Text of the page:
A musical side to The Dead

Morgan Crowley, plays Bartell D’Arcy in The Dead and is also the cast’s Singing Captain. Here he explores the musical side of this dramatisation of Joyce’s famous short story.

Working on a world premiere is exciting & challenging enough when dealing with text alone, but when another layer is added to the new creation in the form of original music, the piece takes on a whole other dimension. The cast are then entrusted with an even greater responsibility to the work on its first outing.

James Joyce was himself a fine singer and his appreciation of music is well reflected in the compositions and arrangements of Conor Linehan for this production. When songs sourced by Frank McGuinness for inclusion in the final draft of his play could not be found in print, Conor set them beautifully to music in the style of the period, while other musical items already in existence were arranged specially to complement the action as effectively as possible. Frank had stressed during the early days of rehearsal that the music was an integral part of the drama for his work to be accurately realised.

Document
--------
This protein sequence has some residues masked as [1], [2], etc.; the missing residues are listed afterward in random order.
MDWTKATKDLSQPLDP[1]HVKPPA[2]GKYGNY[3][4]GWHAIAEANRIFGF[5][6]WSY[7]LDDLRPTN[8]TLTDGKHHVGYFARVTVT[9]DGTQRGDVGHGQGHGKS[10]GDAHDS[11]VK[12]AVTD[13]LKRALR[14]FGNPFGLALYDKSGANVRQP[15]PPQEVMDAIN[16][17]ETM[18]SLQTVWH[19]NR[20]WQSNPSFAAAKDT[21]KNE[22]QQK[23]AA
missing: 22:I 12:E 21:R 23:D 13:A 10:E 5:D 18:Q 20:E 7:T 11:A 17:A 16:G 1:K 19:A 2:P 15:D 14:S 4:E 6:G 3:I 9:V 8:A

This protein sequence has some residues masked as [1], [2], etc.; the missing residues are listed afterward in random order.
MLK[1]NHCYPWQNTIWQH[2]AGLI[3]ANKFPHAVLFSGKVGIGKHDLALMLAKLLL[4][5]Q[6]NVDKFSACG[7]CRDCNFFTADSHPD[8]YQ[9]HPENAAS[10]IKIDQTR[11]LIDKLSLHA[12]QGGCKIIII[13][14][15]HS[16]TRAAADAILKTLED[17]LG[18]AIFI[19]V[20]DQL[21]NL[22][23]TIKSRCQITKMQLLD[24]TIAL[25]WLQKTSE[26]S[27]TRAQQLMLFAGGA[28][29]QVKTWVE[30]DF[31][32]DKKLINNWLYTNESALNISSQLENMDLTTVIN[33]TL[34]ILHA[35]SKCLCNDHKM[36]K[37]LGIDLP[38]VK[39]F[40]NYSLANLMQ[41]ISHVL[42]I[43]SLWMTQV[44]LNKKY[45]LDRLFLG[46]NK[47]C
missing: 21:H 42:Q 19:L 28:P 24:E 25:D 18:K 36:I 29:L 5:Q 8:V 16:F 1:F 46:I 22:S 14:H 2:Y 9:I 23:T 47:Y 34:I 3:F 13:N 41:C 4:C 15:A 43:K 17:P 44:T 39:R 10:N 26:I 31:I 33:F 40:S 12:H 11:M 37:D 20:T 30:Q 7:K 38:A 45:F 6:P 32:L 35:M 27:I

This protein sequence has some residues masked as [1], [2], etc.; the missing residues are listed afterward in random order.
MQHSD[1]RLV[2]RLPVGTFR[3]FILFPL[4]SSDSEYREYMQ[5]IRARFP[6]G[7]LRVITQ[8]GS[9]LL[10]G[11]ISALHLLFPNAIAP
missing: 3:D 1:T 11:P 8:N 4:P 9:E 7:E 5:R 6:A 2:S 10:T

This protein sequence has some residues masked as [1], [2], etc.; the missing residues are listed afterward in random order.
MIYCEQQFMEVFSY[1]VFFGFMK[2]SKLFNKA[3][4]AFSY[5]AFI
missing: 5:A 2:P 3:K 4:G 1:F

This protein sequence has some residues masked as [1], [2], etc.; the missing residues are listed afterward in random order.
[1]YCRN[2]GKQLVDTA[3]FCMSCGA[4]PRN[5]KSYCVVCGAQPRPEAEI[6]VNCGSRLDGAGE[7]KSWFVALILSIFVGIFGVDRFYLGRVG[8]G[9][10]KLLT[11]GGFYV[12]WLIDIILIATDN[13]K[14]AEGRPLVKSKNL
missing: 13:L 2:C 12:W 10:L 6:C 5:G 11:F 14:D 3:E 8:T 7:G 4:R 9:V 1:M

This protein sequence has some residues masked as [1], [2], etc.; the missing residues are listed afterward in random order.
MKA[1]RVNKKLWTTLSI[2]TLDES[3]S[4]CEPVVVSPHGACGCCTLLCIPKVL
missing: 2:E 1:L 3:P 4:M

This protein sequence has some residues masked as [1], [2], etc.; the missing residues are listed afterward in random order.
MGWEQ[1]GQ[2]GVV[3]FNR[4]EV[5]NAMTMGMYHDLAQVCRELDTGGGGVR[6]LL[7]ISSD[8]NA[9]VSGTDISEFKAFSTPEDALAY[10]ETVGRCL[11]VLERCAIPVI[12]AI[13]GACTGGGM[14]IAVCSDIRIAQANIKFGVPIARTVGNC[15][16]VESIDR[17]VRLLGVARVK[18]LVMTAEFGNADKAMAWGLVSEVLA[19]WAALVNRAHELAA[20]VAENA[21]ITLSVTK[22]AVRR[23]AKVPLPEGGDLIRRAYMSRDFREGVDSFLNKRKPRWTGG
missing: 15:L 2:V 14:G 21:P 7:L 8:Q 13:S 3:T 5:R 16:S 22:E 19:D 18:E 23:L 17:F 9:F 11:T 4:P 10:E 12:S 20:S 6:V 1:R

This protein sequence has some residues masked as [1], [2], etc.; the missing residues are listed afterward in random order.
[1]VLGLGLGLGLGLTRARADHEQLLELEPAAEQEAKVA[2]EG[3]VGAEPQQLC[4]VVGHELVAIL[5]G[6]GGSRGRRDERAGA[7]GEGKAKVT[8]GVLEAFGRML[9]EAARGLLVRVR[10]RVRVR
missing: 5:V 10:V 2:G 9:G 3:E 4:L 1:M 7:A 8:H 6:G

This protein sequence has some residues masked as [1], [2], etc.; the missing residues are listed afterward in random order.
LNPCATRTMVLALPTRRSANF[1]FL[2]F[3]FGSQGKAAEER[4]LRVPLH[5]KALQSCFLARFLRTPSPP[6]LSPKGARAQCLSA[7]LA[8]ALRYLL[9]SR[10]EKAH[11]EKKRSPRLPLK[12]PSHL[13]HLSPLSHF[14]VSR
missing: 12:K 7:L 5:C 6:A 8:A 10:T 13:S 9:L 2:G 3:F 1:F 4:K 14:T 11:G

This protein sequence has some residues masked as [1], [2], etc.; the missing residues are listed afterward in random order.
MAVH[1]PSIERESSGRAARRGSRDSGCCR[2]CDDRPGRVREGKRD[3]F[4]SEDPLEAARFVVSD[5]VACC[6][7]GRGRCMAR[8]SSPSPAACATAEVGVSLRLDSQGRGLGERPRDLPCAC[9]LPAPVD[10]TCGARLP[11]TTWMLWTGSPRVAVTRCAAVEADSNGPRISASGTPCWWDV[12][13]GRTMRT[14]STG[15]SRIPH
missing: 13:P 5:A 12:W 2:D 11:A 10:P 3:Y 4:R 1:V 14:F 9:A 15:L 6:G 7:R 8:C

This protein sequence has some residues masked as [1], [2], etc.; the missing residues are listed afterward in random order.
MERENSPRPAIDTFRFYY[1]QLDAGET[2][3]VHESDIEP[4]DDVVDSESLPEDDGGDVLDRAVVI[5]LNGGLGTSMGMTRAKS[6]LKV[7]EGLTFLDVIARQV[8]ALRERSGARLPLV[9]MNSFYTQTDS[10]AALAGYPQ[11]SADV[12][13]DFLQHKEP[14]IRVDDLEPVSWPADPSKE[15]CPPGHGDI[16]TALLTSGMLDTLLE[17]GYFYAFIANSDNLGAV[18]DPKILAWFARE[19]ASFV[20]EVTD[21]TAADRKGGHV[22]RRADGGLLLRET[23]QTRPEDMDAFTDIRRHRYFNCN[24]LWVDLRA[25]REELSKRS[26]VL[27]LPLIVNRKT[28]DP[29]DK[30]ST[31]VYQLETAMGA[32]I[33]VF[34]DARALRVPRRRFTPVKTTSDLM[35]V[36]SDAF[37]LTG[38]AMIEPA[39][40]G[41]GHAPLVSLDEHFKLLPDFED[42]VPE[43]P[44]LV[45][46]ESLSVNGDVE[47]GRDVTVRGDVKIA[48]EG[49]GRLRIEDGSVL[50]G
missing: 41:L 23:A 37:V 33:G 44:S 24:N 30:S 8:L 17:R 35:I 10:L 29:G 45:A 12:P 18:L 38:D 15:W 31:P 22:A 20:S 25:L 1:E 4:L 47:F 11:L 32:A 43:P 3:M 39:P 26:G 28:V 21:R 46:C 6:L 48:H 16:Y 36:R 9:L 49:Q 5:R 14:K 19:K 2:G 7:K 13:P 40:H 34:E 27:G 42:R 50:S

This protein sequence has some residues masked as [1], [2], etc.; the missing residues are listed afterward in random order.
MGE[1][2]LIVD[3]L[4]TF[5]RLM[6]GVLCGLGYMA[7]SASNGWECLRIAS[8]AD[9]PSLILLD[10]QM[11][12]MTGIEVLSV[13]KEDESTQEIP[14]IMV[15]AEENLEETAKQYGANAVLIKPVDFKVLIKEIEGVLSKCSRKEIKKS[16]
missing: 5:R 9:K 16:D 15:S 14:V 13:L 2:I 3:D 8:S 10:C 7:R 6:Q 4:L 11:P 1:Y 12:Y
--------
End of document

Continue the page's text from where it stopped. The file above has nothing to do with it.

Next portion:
From the beginning of the play, music washes over the audience. A haunting chorale of the song from which Joyce reputedly took the name for this piece (“O Ye Dead”), several charming solo songs from the Thomas Moore collection of melodies, two newly arranged vocal trios and a delightful Bellini aria provide entertainment at the dinner party and of course the song which jars Greta into the memory of her forgotten youth is given two very different interpretations.

I think audiences will be genuinely delighted by the musical elements of the play. The cast does a remarkable job of singing the difficult but beautiful music and hopefully it will have the desired complementary effect in completing this delicate creation.

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